Amina S. Woods Ph.D., Tenure Track Investigator - Principal Investigators - The Intramural Research Program of the National Institute on Drug Abuse

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Amina Woods, Ph.D.


Triad Technology Center
333 Cassell Dr.
Room 1120
Baltimore, MD 21224

Phone: 443-740-2747
Fax: 443-740-2144

Amina S. Woods Ph.D., Investigator

Chief, Structural Biology Core

Post-doctoral training - Oncology Immunology, Johns Hopkins School of Medicine (advisor Elizabeth Jaffee)

Awards -2011 NIDA Investigator recipient of "Woman Scientist Achievement Award"

Ph. D. - Pharmacology and Molecular Sciences, Johns Hopkins School of Medicine

M.S.. - Pathology, University of Maryland Medical School

B.S. - Chemistry, Loyola College


Functional proteomics has allowed us to formulate a comprehensive understanding of receptors' structure, a mechanism for the macromolecular basis of receptor heteromerization and define heteromers formation (e.g. Adenosine A2A-Dopamine D2, Cannabinoid CB1-Dopamine D2 and NMDA NR1-Dopamine D1) at the molecular level.   Through the study of noncovalent interactions, we have also elucidated the mechanism of NMDA mediated dynorphin neurotoxicity and designed a decoy peptide that takes into account the structure of its target.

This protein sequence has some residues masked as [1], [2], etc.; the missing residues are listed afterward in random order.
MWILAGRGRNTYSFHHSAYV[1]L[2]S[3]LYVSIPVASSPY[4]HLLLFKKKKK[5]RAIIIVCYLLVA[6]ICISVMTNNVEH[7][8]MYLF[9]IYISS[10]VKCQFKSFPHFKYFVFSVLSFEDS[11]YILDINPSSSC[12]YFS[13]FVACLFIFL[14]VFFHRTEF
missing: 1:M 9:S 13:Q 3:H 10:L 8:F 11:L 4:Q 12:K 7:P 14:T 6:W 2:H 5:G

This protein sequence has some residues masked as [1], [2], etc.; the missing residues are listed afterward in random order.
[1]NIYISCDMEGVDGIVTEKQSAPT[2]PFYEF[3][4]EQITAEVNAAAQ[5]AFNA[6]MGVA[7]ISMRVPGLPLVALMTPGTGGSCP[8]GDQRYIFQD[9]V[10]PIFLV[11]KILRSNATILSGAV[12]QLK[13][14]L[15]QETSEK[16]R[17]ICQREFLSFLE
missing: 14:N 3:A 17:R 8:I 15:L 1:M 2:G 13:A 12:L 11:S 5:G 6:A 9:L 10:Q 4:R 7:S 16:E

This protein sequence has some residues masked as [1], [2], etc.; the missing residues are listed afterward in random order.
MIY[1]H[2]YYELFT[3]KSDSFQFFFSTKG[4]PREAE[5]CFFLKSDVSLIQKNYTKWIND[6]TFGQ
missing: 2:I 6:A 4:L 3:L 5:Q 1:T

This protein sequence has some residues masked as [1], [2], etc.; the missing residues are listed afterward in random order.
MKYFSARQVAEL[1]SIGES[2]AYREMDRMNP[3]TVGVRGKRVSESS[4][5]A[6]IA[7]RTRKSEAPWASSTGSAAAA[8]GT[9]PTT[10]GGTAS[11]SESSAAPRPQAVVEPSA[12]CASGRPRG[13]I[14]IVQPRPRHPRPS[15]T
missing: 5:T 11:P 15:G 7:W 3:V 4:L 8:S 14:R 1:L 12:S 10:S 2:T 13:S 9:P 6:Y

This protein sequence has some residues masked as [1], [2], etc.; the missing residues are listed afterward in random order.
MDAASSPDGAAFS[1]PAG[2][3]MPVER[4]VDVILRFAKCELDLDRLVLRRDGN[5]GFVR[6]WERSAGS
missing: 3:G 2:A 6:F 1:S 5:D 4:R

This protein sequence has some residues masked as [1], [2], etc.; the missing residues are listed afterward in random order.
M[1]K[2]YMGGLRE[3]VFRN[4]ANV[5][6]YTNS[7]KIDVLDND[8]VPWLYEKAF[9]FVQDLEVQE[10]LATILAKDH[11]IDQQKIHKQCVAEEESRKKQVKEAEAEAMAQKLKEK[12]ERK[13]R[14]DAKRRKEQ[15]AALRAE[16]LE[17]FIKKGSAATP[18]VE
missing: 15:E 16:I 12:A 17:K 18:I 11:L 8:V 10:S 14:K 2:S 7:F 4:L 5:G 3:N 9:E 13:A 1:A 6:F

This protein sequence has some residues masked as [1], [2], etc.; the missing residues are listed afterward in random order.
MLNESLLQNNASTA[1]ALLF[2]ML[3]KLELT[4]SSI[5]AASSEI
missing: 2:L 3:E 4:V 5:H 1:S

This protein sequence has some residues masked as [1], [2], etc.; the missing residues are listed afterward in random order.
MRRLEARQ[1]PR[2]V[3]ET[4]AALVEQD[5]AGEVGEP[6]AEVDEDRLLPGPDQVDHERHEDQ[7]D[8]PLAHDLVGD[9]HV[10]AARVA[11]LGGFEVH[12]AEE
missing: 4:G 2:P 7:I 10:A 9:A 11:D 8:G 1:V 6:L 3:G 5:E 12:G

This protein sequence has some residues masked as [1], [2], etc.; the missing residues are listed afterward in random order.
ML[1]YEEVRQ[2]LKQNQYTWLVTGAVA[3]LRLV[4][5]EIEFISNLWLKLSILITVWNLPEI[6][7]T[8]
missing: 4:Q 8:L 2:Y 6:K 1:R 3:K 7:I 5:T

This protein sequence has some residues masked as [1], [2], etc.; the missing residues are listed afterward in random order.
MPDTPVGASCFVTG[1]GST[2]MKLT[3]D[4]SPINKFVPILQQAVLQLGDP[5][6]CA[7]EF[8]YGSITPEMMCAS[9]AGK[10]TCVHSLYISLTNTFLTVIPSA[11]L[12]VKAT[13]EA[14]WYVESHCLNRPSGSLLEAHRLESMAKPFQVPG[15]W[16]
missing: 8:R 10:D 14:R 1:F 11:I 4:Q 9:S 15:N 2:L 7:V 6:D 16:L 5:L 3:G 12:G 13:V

We are mapping and imaging the brain’s and other organs lipidome (glycolipids, cerebrosides, sphingomyelin, gangliosides and cardiolipins) and proteome in health and in pathological conditions such as blast induced traumatic brain injury, as well as mapping and imaging the anatomical distribution and localization of drugs of abuse in the addicted brain.

We are investigating the lipidome and proteome of leucocytes from controls and drug addicted rats to find biomarkers for addiction and ones that would reflect the progressive changes that occur during the development of addiction, which would allow the determination of the status of an addicted individual with as little as one milliliter of blood.

We are also developing and enhancing Ion-Mobility MALDI MS instrumentation and applications, with the ultimate goal of cellular imaging.

We consider protein modeling and bioinformatics of all biological molecules and the possible drugs and compounds that interact with them to be important tools in understanding and designing therapeutic compounds to help alleviate or cure addiction.

Although we seem to cast a large net, all of our work involves biomolecules that are important in understanding the biology of addiction.

Selected Publications:

View more publications at PubMed.

More about Dr. Woods

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The National Institute on Drug Abuse (NIDA), is part of the National Institutes of Health (NIH), the principal biomedical and behavioral research agency of the United States Government. NIH is a component of the U.S. Department of Health and Human Services.

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